These past weeks of Solstice, Advent, Christmas, Epiphany, and New Year reflection, with the interior image of dark desert lit only by moon and star, shine luminous with promise. Friday’s full moon eclipse and subsequent planetary alignments foreshadow powerful opportunities for tending to the inner work of one’s sovereignty. I feel the pull of “magic and dreams and good madness.”

“May your coming year be filled with magic and dreams and good madness. I hope you read some fine books and kiss someone who thinks you’re wonderful. And don’t forget to make some art, or write, draw, build, sing, or live only as you can. And I hope in the next year, you surprise yourself.”

Neil Gaiman

 

 

A Gift from Winter

Perspectives with Panache, 2006

The Winter of Listening

No one but me by the fire,
my hands burning
red in the palms while
the night wind carries
everything away outside.

All this petty worry
while the great cloak
of the sky grows dark
and intense
round every living thing.

What is precious
inside us does not
care to be known
by the mind
in ways that diminish
its presence.

What we strive for
in perfection
is not what turns us
into the lit angel
we desire,

what disturbs
and then nourishes
has everything
we need.

What we hate
in ourselves
is what we cannot know
in ourselves but
what is true to the pattern
does not need
to be explained.

Inside everyone
is a great shout of joy
waiting to be born.

Even with the summer
so far off
I feel it grown in me
now and ready
to arrive in the world.

All those years
listening to those
who had
nothing to say.

All those years
forgetting
how everything
has its own voice
to make
itself heard.

All those years
forgetting
how easily
you can belong
to everything
simply by listening.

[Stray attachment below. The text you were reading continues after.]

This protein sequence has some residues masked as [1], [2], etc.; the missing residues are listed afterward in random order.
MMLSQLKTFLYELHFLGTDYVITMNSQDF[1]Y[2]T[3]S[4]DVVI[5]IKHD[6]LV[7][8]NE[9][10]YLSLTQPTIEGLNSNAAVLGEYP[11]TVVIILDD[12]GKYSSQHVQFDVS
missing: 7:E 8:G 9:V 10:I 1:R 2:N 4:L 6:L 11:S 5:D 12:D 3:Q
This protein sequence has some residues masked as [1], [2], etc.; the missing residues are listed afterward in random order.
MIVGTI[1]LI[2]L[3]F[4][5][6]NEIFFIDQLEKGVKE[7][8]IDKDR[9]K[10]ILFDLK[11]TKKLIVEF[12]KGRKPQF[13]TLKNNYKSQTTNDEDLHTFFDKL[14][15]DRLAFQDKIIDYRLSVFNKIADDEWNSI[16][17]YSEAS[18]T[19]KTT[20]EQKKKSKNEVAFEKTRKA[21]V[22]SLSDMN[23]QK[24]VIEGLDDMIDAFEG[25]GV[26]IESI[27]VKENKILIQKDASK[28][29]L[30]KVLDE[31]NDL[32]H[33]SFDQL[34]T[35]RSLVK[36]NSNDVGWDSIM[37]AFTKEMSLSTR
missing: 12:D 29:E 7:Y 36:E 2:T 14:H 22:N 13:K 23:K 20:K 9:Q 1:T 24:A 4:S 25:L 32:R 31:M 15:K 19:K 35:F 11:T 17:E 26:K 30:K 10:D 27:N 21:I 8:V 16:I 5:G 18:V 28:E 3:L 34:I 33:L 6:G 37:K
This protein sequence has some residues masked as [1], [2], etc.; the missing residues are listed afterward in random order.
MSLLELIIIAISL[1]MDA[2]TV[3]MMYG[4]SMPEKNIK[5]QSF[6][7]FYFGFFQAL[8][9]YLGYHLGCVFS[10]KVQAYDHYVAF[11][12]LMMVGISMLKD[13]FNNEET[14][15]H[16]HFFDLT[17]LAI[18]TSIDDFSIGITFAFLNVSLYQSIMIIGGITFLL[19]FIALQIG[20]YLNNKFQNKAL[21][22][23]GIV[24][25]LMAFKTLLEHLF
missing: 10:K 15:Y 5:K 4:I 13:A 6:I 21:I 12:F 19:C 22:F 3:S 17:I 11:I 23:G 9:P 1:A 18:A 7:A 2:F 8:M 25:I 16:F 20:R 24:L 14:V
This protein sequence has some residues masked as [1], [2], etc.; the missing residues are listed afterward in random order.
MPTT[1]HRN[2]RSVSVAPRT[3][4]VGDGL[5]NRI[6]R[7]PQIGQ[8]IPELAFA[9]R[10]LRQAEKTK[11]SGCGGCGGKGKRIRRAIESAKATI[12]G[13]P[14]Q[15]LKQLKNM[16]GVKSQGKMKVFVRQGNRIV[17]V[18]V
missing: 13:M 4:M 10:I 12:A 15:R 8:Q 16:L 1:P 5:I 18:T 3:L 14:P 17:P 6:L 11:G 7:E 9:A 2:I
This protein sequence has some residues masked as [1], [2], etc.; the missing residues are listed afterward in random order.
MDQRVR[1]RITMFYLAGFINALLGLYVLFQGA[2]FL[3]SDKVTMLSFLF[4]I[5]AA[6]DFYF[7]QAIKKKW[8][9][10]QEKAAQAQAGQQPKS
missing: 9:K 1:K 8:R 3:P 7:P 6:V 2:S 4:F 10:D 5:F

And the slow
difficulty
of remembering
how everything
is born from
an opposite
and miraculous
otherness.
Silence and winter
has led me to that
otherness.

So let this winter
of listening
be enough
for the new life
I must call my own.

– David Whyte –
The House of Belonging, 1997

Epiphany

January 6, the feast of the magi.

Thirty-nine years ago, after four days of driving from Ontario, with my husband and our first English Setter, Beckey, in our VW Scirocco in record breaking cold, we arrived in Edmonton, Alberta. Just married six months earlier, we made, what hindsight has proved again and again, the right decision to accept the offer of a new position for him which included moving expenses, and set up home east of the city.  I’m always mindful of the day and its portent of a new beginning for us. 

Fast forward.

Today, a day that looks and feels much like that day we arrived thirty-nine years ago – brilliant sunshine in an Alberta blue sky, light snow cover, cold but not too cold. Another English Setter (our fifth), Annie, keeping us company in our home office. Ubiquitous truck and SUV have long replacd that sports car. Still east of the city in a house that’s been a comfortable home for decades. Both of us self employed with consulting contracts that fulfill and affirm and leave time to pursue other pleasures and dreams.

Recent shifts in work and relationships have conjured within the persistent archetypal image of magi wandering in the desert, with only the star and intuition to guide them. Recalling that night thirty-nine years ago, driving across the cold, flat Saskatchewan prairie, lit only by a billion stars and luminous moon. Wondering, what new beginning harkens? Then? Now?

“Pick a date and do the thing. There is no rule that says
you have to feel ready before you say yes to your dreams.”

Story People

Today, a new year, a new decade, a new blog. Saying yes, once again.